Again we see Jesus promising to give us whatever we ask, "In my name."  What do we see prior to that promise?  First, Jesus describes us as His friends, rather than His servants.  In Jesus' prayer to the Father in chapter 10, Jesus also refers to those who have faith in Him as His friends.  What kind of relationship do friends have with one another?  What would you do if your best friend needed your help?  (Go help!)  You would not think twice to help your best friend.  Jesus wants that same kind of relationship with us.  We have now suffered a third blow.

  1. We are not living in His will.

  2. We are not praying in a manner consistent with His will.

  3. We are not the friend of Jesus that He desires.

Look at verse 16.    We did not choose Christ, He chose us, and for what purpose?  (To bear fruit.)  What is this fruit?  Fruit is what is borne out of the nature of a person, just as the fruit that comes from a tree is consistent with the nature of the tree.  We do not get pears from an apple tree.  Why does the apple tree produce apples?  Does it have a choice?  Can it say tomorrow, "Next year I will bear figs."  Why not?  Go back a few verses and see what Jesus says about fruit.  Look at 15:4-7.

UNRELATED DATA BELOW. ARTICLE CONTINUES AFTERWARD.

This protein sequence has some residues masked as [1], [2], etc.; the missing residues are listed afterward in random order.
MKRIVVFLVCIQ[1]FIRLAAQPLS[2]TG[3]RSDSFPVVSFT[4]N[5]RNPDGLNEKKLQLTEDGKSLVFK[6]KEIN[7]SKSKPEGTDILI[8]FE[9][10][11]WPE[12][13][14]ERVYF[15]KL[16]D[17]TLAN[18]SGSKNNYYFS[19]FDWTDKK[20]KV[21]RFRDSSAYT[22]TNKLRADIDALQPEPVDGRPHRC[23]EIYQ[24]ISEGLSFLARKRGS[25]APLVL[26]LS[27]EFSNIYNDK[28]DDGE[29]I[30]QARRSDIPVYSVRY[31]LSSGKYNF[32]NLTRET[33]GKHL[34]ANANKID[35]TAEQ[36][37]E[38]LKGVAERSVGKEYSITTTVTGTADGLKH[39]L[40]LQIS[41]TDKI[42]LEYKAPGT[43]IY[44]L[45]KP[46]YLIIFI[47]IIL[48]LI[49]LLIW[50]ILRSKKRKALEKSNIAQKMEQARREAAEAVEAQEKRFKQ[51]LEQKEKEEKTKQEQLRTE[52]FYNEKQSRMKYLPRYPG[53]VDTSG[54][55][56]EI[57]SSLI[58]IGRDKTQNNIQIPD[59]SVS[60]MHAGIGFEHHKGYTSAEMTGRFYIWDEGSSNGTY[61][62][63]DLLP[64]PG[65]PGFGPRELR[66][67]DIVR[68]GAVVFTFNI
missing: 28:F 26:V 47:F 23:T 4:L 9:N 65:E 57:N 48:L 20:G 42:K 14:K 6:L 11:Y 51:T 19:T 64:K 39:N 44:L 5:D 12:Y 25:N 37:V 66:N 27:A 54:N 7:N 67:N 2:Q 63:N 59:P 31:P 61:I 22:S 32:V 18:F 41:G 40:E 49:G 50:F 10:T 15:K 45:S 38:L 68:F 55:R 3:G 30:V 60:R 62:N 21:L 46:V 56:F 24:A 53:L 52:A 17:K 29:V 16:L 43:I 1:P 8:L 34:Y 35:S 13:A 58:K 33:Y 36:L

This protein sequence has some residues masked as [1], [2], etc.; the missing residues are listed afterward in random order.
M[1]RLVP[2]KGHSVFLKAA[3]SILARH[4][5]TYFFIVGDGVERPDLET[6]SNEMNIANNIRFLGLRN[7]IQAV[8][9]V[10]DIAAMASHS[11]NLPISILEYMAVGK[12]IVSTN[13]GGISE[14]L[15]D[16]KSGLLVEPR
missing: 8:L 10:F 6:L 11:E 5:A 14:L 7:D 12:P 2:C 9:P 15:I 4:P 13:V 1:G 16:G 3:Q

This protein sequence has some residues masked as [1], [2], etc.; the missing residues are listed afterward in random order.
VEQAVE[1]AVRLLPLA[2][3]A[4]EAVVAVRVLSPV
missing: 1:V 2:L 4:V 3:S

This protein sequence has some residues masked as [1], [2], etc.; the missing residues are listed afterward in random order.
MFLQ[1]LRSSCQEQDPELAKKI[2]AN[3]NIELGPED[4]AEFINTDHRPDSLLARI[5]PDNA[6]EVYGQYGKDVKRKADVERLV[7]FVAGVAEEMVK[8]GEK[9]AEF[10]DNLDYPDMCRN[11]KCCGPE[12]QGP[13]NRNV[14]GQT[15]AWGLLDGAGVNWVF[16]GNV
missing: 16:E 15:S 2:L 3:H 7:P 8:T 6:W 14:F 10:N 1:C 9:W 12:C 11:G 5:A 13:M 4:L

Remain in me, and I will remain in you. No branch can bear fruit by itself; it must remain in the vine. Neither can you bear fruit unless you remain in me. "I am the vine; you are the branches. If a man remains in me and I in him, he will bear much fruit; apart from me you can do nothing. If anyone does not remain in me, he is like a branch that is thrown away and withers; such branches are picked up, thrown into the fire and burned.  If you remain in me and my words remain in you, ask whatever you wish, and it will be given you.

Again, we are given the promise.  What must we do to receive this promise?  (Remain in Him.) and what is the evidence that we are abiding in Him (We will bear much fruit.) What is that fruit?  (Godly traits of goodness, kindness, patience, self-control, etc.)  Note that the product of our testimony should be the sharing of Jesus as we plant seeds of faith throughout our surroundings.  Some may come to faith through that testimony, but the literal fruit of a Christian is not necessarily another Christian as some preachers would have it.

Our situation is becoming more desperate the further we go.  We are now up to four blows against us:

  1. We are not living in His will.

  2. We are not praying in a manner consistent with His will.

  3. We are not the friend of Jesus that He desires.

  4. We are not remaining in Him sufficiently to bear the fruit that He desires.

John 16:23-26.